Thursday, July 3, 2014

Lake Megunticook morning

My alarm went off at 3:15 this morning. I was dreaming that I was standing on a cliff overlooking a bay full of leaping dolphins, sharks, and an enormous sea creature that revealed itself to be a brontosaurus when it lumbered out of the water. I had been fly fishing for sea trout that became giant puppies when hauled ashore. When your dream life is so interesting, it's especially hard to leave it for the murky waters of Lake Megunticook for a 2.4 mile solo swim at 4:30. 

The sky was just beginning to lighten and bats were still swooping over the lake when I slid in. (Unfortunately, their presence had no noticeable effect on the roughly 4.5 billion small insects on the water's surface that skittered next to--and occasionally into--my mouth with every breath.) The thick mist clinging to the hills in the west changed shape and color as the sun found its way into the sky somewhere on the other side of the mountains to the east. I swam close to the shore, pushing away thoughts of snapping turtles and sharks and monsters and dead bodies and zombie arms reaching up from between the rocks. Going out took forever; coming home was better with a little more focus and a harder push. It's a longass swim, and the mental gymnastics are challenging. The mist was pink and yellow when I finally limped out of the water to peel off my wetsuit and put on my bike shoes. A couple of rowers idled in their sculls, watching a loon.

I'm smack in the middle of my biggest week of training, which brings mixed feelings. I'm tired and everything hurts and I have no space between activities and I eat standing up from a skillet most nights. I want to go to the dump, vacuum my house, clean out my fridge, watch a movie, drink a beer and have a conversation with another person while sitting in a chair making eye contact. I want to get my face melted by live music and stay up past 8:00 just one night. The anticipation of the race is so huge that it in itself makes me tired. I just want to do it.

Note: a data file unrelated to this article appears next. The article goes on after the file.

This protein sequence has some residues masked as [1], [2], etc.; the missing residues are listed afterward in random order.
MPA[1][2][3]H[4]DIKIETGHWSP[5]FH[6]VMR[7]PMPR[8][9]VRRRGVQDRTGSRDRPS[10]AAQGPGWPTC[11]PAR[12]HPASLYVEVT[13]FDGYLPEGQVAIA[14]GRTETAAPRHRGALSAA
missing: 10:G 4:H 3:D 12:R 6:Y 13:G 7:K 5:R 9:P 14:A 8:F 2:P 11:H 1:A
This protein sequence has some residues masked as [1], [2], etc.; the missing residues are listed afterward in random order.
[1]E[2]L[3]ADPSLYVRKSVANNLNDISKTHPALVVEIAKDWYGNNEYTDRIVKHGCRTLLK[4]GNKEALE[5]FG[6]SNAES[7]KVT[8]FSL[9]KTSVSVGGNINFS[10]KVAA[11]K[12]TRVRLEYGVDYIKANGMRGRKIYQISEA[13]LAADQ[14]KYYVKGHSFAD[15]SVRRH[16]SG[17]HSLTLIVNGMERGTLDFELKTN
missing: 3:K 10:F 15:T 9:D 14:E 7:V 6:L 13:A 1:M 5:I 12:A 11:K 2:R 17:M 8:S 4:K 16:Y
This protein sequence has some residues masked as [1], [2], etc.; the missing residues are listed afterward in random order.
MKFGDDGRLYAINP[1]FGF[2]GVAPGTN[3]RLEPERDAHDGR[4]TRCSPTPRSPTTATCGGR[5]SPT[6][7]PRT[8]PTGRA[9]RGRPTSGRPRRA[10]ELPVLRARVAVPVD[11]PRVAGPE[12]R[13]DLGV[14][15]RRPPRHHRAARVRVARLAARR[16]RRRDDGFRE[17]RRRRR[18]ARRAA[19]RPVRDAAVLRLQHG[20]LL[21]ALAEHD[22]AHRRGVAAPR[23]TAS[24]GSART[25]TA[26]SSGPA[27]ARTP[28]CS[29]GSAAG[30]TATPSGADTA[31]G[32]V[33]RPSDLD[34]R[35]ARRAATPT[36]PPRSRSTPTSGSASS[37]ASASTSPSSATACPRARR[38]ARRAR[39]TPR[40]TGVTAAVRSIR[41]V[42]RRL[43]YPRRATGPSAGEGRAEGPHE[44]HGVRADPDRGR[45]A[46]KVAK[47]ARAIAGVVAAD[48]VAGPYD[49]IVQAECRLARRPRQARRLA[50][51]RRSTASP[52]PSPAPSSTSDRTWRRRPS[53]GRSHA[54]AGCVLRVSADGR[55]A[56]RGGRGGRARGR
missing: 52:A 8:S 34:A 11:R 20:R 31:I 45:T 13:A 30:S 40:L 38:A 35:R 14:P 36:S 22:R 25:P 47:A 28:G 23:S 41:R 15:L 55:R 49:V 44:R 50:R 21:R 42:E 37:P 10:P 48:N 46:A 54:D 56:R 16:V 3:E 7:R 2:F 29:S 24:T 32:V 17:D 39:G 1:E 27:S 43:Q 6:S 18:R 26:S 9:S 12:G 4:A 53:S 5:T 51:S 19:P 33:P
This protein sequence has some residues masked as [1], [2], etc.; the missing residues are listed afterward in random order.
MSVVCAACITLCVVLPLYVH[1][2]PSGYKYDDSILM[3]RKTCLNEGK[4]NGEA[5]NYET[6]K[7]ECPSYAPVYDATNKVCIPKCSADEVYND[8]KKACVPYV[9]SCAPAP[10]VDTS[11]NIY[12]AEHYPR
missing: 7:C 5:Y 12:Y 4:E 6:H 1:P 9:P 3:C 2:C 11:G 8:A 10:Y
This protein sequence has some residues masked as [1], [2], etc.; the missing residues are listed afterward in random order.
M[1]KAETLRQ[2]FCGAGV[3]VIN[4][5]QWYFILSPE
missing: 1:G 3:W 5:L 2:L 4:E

But this is also the last week I'm going to get better at anything. Where I am now is essentially a tired, achy version of where I'll be come race day. Next week is slightly less volume, with an emphasis on speed, and then I taper for two weeks. I'm wishing I had worked harder on the flats on my bicycle. I wish I had met my goal time for sets of 100s in the swimming pool. I wish I had done more long swims in the lake. I wish I hadn't pulled that hip flexor last week that's haunting me every time I run. 

I also don't want it to end. I am totally addicted to this training. As tired as I am, I'm not ready to let go of it. I have a feeling race day will take care of that and leave me ready for a big fat rest. But what do you do after an Ironman? Assuming I even finish--what's next? 

So here's what I'm up to. Feeling luckier and happier than you can even imagine. 

TUESDAY: Swim: 30 x 100 yards. Run: 8 x hill
WEDNESDAY: Brick Workout. Bike: 2 hours / Run: 1 hour. Strength Training
THURSDAY: Swim: 2.4 miles. Bike: 2 hours
FRIDAY: Bike: 112 miles. Transition Run: 30 minutes
SATURDAY: Run: 2.5 hours
SUNDAY: Swim: 20 X 25 yards. Bike: 50 minutes. Strength Training

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